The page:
Shelly Kraicer is a Beijing-based writer, critic, and film curator. Born in Toronto, Canada, and educated at Yale University, he has written film criticism in Cinema Scope, Positions, Cineaste, the Village Voice, and Screen International. Since 2007, he has been a programmer of East Asian films for the Vancouver International Film Festival, and has consulted for the Venice, Udine, Dubai, and Rotterdam International Film Festivals.
Shelly has regularly contributed informative and insightful pieces on contemporary Chinese cinema for the dGenerate blog. This time we are pleased to present a lengthier, more casual and free-flowing conversation with Shelly. The conversation touches on the current state of independent film in China, the official and unofficial systems of film production and distribution, and the relationship between Chinese films and international audiences. The interview was conducted by Christen Cornell of Art Space China.
Christen Cornell: What’s the system which allows certain films in China to be shown in commercial cinemas and others not? In other words, what is an âˆšÂ¢â€šÃ‡Â¨Ã€Ãºunauthorised’ film?
Shelly Kraicer: The classic system for feature fiction films is that there are at least two stages of censorship. One submits a summary of the film, and then when that is OKed you shoot your film, and then you submit a final cut. Then there’s typically a process of negotiation, where it’s not that the thing is banned or the thing can go through – which was the old system, and that’s still how I think a lot of, maybe Western media people who aren’t so specialised think of it. You know, like the old Soviet system? We ban; we pass.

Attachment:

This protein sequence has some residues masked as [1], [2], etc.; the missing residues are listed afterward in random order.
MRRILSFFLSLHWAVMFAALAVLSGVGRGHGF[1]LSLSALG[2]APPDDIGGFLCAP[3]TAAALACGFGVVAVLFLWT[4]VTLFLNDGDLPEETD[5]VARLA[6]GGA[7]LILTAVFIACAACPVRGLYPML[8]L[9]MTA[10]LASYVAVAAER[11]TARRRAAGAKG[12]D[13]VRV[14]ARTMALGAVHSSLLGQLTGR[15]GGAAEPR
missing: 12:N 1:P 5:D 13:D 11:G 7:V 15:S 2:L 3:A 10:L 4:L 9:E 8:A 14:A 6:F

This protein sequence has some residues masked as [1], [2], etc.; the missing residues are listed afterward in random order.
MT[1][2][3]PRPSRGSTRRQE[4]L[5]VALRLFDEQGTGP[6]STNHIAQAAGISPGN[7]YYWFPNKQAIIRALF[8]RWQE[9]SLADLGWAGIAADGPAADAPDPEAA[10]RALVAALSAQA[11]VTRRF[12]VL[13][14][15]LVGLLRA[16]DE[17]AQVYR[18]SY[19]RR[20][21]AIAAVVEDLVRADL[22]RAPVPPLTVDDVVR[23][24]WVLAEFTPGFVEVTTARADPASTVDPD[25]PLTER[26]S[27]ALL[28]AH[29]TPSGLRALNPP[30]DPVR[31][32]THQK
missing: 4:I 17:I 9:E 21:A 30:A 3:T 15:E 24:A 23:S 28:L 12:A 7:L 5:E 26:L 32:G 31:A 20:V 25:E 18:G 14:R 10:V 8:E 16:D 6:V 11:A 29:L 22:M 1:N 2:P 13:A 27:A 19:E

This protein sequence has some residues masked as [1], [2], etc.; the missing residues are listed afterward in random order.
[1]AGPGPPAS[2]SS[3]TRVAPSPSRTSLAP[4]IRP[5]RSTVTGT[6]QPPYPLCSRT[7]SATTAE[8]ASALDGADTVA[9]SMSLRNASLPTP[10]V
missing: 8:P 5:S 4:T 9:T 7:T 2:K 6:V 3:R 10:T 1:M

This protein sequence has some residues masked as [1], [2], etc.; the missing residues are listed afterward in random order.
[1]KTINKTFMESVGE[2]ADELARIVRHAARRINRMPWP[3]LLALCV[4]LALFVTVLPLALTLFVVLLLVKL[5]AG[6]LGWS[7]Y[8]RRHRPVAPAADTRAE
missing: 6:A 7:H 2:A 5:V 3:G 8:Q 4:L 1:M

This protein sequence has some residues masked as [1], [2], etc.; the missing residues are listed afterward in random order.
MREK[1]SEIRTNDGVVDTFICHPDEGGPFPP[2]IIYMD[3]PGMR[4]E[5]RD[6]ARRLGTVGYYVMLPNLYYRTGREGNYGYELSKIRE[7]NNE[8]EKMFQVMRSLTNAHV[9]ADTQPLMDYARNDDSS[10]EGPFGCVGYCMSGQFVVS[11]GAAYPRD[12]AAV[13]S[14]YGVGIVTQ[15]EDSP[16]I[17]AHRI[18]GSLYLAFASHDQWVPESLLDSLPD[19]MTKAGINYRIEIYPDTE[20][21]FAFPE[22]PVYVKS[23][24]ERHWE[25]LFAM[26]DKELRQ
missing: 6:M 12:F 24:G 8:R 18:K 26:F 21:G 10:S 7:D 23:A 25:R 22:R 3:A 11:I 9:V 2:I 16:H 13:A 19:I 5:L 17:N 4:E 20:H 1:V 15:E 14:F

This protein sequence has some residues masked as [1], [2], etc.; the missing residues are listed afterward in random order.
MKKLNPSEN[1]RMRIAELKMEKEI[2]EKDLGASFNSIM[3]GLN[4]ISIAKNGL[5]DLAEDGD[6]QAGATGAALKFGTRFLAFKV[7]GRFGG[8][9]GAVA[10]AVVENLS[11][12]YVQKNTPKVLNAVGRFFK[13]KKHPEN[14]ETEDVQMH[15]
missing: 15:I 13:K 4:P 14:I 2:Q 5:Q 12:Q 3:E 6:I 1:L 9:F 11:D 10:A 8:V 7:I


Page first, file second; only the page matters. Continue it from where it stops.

CC: Even the word âˆšÂ¢â€šÃ‡Â¨Ã€Ãºban’, I think, is a really Western idea.
SK: Right. And it doesn’t work that way. The film bureau will typically give a list of comments and objections and, quite often, specific scenes or shots, or sometimes it can be a slightly more general objection. And then a filmmaker will get back to them with changes, plus, and/or negotiation about it, and depending on how good you are at schmoozing, you get close to your original cut or you have to do a lot of changes.
The films that the film bureau would say no to just aren’t submitted. So I guess that’s one reason there isn’t a lot of flat banning. You know independent filmmakers, filmmakers that work out of places like Song Zhuang – a film community in Beijing – most of them don’t even submit.